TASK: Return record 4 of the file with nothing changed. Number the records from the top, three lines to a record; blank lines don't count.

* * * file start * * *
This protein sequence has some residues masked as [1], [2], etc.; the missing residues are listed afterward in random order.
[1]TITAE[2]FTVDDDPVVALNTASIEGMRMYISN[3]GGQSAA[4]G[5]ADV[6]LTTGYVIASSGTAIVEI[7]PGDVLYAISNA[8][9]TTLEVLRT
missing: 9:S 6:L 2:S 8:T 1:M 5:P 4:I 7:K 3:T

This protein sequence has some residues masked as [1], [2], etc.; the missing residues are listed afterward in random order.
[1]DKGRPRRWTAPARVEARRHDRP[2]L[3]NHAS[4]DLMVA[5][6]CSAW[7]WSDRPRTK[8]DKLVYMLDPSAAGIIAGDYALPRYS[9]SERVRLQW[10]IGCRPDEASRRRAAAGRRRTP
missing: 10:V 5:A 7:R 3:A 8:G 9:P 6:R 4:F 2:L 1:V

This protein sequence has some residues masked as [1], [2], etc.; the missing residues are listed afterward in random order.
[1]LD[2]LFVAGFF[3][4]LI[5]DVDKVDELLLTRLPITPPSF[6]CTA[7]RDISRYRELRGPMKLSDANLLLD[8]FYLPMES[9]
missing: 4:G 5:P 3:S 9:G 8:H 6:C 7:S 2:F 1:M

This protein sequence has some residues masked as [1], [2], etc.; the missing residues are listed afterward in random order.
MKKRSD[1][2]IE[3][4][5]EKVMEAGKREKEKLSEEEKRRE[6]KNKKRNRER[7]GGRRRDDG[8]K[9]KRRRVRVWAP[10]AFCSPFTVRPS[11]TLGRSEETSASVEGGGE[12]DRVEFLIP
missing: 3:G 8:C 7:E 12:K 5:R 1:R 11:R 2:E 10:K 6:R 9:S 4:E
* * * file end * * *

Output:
This protein sequence has some residues masked as [1], [2], etc.; the missing residues are listed afterward in random order.
MKKRSD[1][2]IE[3][4][5]EKVMEAGKREKEKLSEEEKRRE[6]KNKKRNRER[7]GGRRRDDG[8]K[9]KRRRVRVWAP[10]AFCSPFTVRPS[11]TLGRSEETSASVEGGGE[12]DRVEFLIP
missing: 3:G 8:C 7:E 12:K 5:R 1:R 11:R 2:E 10:K 6:R 9:S 4:E